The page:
Non-glycosylated, rhGM-CSF was obtained from recombinant E. coli, which method is basically described in published PCT patent application No. WO 86/00639. The crude protein extract was purified by anion exchange chromatography followed by gel filtration chromatography. The pooled fractions which constituted the purified GM-CSF were filtered and stored at -80° C. The specific activity, as determined by bioassay and HPLC, was 2.63-3.29×108 U/mg protein.
Fifteen young adult male rhesus monkeys, Macaca mulatta, approximately 4 years old, weighing between 3.5 and 6.3 kg., were housed individually in stainless steel squeeze cages in an air-conditioned room. The monkeys were fed Purina Certified Primate Chow and had access to food and water ad libitum. The temperature and humidity were maintained at 78±2° F. and 50±20%, respectively. Fresh fruit was given daily to supplement the routine food source.
The fifteen monkeys were randomly assigned to five groups containing 3 animals each.
Baseline Levels of Alpha-2-Macroglobulin and Fibrinogen
Alpha-2-macroglobulin and fibrinogen levels (mg/dl) of each test animal were taken to determine base level activity. The average base levels for each group of animals is graphically represented on FIGS. 4 and 6, respectively.
For a period lasting 30 or 31 days, each animal received a daily subcutaneous injection of IL-6 and/or Neupogen containing each cytokine in micrograms corresponding to the following dosages:
______________________________________Group Dose of Cytokine (μg/kg/day)______________________________________Group I 20 rhIL-6Group II 20 rhGM-CSFGroup IV 20 rhIL-6 + 20 rhGM-CSF______________________________________
Daily clinical observations and weekly body weights were recorded during weeks -3 to 5. Eye examinations were performed in weeks -3 and 5. Blood was withdrawn for clinical pathology and immunology determinations and testing for baseline levels of platelets, neutrophils, and acute phase proteins, in pretest weeks (FIGS. 1, 2, 4 and 6). Additional blood samples were withdrawn for hematology and immunology evaluations twice in week 1 and once in weeks 2, 3 and 4. On days 30 and 31 necropsy and macroscopic examinations of the tissues were performed. Tissue sections stained with hematoxylin and eosin were examined histologically from each animal. An oil red O section of the liver was examined from all animals on the study. Bone marrow brush smears were prepared at necropsy and evaluated.
Drug-related clinical signs were minimal, animals that received a combination of IL-6 and GM-CSF experiencing some edema at the injection site. One animal, of Group II, exhibited severe signs and had a 15% decrease in body weight, but these were determined to be unrelated to drug administration. This animal was not included in the data evaluation presenting for Group II, and accordingly these results represent data for two animals rather than three.) All other animals survived in good health for the duration of the study.
The following parameters were measured weekly over the duration of the study:
I. Determination of serum proteins of the acute phase response.
(1) Alpha-2-macroglobulin count (mg/dl) was taken using a Boehringer Mannheim/Hitachi 717 analyzer and reagent available from Atlantic Antibodies.
(2) Fibrinogen count (mg/dl) was monitored by an automated Fibrinogen Determination as described by Morse et al., Amer. J. Clin. Path. 55 671 (1971).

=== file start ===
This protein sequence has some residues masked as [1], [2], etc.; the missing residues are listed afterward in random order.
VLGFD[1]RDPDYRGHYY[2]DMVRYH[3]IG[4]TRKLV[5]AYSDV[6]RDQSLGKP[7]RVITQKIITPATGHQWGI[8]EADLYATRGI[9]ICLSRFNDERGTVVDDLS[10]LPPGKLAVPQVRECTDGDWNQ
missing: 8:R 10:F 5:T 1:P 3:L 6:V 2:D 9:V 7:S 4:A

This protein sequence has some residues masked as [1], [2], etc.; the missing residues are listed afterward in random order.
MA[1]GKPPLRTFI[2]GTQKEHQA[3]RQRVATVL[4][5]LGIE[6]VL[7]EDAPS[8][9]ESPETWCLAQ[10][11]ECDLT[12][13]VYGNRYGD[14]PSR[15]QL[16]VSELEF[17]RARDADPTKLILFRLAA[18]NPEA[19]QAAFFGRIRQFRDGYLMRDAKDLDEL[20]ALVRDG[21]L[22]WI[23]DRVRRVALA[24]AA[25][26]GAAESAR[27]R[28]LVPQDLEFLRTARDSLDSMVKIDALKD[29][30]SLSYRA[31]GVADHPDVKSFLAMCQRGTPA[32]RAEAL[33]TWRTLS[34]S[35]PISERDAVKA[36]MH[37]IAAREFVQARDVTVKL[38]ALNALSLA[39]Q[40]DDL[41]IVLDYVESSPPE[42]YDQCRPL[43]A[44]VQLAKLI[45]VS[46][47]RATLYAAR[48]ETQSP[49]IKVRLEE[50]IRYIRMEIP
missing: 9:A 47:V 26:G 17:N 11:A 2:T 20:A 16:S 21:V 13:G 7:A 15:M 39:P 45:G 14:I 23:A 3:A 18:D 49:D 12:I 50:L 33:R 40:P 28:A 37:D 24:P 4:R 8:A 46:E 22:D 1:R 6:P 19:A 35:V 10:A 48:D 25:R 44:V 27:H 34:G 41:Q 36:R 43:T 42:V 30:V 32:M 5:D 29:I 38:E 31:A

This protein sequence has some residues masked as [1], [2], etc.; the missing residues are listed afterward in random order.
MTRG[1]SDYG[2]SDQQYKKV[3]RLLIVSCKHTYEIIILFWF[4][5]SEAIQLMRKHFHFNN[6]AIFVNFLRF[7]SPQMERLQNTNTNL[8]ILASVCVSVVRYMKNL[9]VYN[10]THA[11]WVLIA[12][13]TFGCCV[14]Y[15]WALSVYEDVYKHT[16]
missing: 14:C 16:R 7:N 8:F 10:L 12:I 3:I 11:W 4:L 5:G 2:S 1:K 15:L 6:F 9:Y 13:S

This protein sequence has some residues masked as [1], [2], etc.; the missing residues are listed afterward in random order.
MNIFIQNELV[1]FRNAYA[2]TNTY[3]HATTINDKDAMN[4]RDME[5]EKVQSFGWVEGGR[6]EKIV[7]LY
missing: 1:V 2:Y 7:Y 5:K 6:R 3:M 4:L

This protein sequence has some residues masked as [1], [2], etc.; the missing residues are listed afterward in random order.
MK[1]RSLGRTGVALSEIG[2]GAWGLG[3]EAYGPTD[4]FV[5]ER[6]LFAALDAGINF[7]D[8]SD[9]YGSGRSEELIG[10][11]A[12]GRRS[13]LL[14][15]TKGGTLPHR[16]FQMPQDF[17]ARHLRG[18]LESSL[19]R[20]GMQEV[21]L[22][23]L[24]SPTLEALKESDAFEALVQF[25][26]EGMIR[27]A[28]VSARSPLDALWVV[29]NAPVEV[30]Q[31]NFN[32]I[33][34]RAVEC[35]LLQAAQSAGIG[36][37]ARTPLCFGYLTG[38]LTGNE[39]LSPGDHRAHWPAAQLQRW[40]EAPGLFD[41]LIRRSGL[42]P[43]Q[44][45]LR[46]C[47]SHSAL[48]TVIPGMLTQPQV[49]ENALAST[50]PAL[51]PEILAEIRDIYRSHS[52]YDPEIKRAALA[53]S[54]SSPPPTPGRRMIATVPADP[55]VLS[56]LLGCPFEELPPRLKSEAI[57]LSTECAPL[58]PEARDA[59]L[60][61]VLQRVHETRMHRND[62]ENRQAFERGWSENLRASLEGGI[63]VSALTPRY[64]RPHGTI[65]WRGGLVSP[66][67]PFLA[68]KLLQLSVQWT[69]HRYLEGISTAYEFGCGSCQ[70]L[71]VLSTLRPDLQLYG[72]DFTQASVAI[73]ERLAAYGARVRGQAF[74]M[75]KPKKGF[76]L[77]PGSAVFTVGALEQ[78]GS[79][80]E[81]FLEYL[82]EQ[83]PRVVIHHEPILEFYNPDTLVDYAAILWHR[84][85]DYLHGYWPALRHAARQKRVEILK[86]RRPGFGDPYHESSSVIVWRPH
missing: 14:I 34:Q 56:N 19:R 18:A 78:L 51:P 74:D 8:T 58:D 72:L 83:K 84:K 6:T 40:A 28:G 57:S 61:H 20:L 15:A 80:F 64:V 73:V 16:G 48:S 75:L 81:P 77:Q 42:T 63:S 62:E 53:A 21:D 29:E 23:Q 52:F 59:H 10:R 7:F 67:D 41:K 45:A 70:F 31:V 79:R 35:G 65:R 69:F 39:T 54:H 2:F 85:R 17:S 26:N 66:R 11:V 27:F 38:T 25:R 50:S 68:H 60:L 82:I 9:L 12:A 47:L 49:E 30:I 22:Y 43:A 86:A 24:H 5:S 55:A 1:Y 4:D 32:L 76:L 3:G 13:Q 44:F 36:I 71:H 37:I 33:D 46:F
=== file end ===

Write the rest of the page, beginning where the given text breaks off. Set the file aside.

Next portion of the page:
II. Platelet Count (thousand per milliliter blood) was determined using Coulter Counter Model "S-Plus"; see Coulter Counter Operator's Reference Manual #4201074F/Nov. 1979, Section III, pp. 3-9.
III. Differential Leukocyte Counts were determined using a manual method as described in the following: (1) Approved Laboratory Techinc, Kolmer, Spaulding, Robinson, Fifth Edition, 1959, p. 101; (2) Laboratory Medicine--Hematology, Miale, John B., Second Edition, 1962, p. 811.
IV. Erythrocyte Sedimentation Rate (ESR) was determined by the Wintrobe method of Wintrobe-Landsberg described in Gradwohl's Clinical Laboratory Methods and Diagnosis, Sixth Edition, Volume Two, p. 1151, see FIG. 3.
No macroscopic findings appeared related to cytokine administration. Microscopic observations that were drug related were limited to spleen, bone marrow and injection sites. A myeloid hyperplasia of the bone marrow which included an increase in neutrophils and eosinophils was detected in the animals which received the combination of IL-6+GM-CSF. Injection site reactions included hemorrhage and focal cellular infiltrates. It appeared that the doses of these cytokines alone and in combination were well tolerated in the non-human primate.
The pharmacological activities noted involved the hematopoietic system and the bone marrow. In general the effects were: IL-6 alone, augmentation of platelets (FIG. 1); GM-CSF alone an increase in neutrophils (FIG. 2) and the combination of IL-6 and GM-CSF an expansion of the platelets and neutrophils (FIGS. 1 and 2). IL-6 treatment alone clearly augmented blood proteins whereas the GM-CSF alone and the GM-CSF/IL-6 combination caused essentially no change (FIG. 3). The acute phase response (characterized by alterations in plasma proteins and alpha-2-macroglobulin levels) was clearly increased in the monkeys which received IL-6 alone (FIGS. 5 and 7), but was substantially reduced when the subjects were administered IL-6 with GM-CSF (FIGS. 5 and 7). No other clinical pathology parameters were significantly altered.
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|U.S. Classification||424/85.1, 424/85.2|